Maine Poised to Repeat Eco-Mistakes on Sears Island

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Monday, April 1, 2024
Kyla Bennett (508) 230-9933

Maine Poised to Repeat Eco-Mistakes on Sears Island

Prior Wetland Violations Haunt Plans to Develop a New Wind-Farm Port


Washington, DC The State of Maine’s plan to develop Sears Island into a logistical hub for future floating offshore wind facilities faces the same legal constraints that thwarted a state effort in the 1990s to transform one of the largest undeveloped islands remaining on the Eastern Seaboard into a marine terminal, according to Public Employees for Environmental Responsibility (PEER). In fact, a 1996 federal consent decree won by the U.S. Environmental Protection Agency (EPA) against the Maine Department of Transportation (Maine DOT) for illegally destroying wetlands on Sears Island outlines the same environmental violations the state seems determined to commit again.

In November 1996, EPA and Maine DOT signed a federal court consent decree that “permanently enjoined” Maine DOT from destroying freshwater wetlands on Sears Island. The state paid $10,000 in civil penalties plus another $700,000 in environmental mitigation.

“Maine’s effort to develop Sears Island 30 years ago ran into a buzz saw of legal obstacles that largely remain today,” stated New England PEER Director Kyla Bennett, an attorney and scientist formerly with EPA who was part of this 1996 enforcement action. “If anything, the adverse ecological impacts facing Maine today are even worse given the incredible wetlands losses suffered over the past three decades.”

In addition, Maine’s recent emergency approval to set aside coastal sand dunes legal protections on Sears Island appears to violate federal regulations forbidding projects in the planning process for review under the National Environmental Policy Act from making any “decisions or new commitments of resources… that would either have an adverse impact on the environment or limit the choice of reasonable alternative sites.”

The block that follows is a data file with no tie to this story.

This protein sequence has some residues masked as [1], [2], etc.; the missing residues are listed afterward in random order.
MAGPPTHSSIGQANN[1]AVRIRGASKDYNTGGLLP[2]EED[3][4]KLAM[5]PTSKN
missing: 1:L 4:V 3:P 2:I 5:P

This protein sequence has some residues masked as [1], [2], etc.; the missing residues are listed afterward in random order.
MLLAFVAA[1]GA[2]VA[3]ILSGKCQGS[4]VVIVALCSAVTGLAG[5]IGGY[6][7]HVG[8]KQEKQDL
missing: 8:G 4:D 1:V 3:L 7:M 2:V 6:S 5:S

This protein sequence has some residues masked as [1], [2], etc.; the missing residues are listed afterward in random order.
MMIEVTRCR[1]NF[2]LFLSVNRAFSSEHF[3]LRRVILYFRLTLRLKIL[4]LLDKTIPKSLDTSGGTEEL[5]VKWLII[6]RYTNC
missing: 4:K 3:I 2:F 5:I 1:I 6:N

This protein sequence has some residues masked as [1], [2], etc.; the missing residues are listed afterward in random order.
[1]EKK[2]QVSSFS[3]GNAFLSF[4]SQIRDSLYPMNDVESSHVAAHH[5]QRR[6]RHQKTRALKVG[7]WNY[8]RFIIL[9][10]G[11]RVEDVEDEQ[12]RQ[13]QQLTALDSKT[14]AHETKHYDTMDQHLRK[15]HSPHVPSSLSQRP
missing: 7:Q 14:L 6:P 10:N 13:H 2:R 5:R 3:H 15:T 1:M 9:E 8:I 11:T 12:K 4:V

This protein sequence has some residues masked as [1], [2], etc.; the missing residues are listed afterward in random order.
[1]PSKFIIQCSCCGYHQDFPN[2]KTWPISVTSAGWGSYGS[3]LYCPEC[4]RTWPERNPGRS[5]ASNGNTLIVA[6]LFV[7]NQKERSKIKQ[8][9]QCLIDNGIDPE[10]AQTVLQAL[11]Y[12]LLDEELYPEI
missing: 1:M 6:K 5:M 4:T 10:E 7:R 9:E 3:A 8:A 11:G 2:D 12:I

A feasible alternative site for a wind farm hub is Mack Point, a current logistical facility with expansion capacity and a tie-in to the existing rail system. Mack Point is just across the cove from Sears Island, and development there would avoid intact habitat destruction. Indeed, Maine DOT and its consultants concede the proposed offshore wind facility could be built at nearby Mack Point.

“Combatting climate change does not require paving over Sears Island – which appears to be Maine DOT’s obsession,” Bennett added, noting the conclusion from the Intergovernmental Panel on Climate Change’s latest report that reducing conversion of intact ecosystems is far better at combatting climate change than building new wind farms. “Green energy projects are critically important, but they must be sited in places that don’t result in even more environmental damage.”

Currently, Sears Island is a recreation hub for Penobscot Bay as a popular destination for hiking, biking, fishing, birdwatching, and boating, as well as snowshoeing, cross-country skiing, and other seasonal activities, attracting thousands of visitors each year.


See the 1996 federal consent order

See the federal resource agencies 1995 letter

Read the PEER letter

Look at the NEPA regulation

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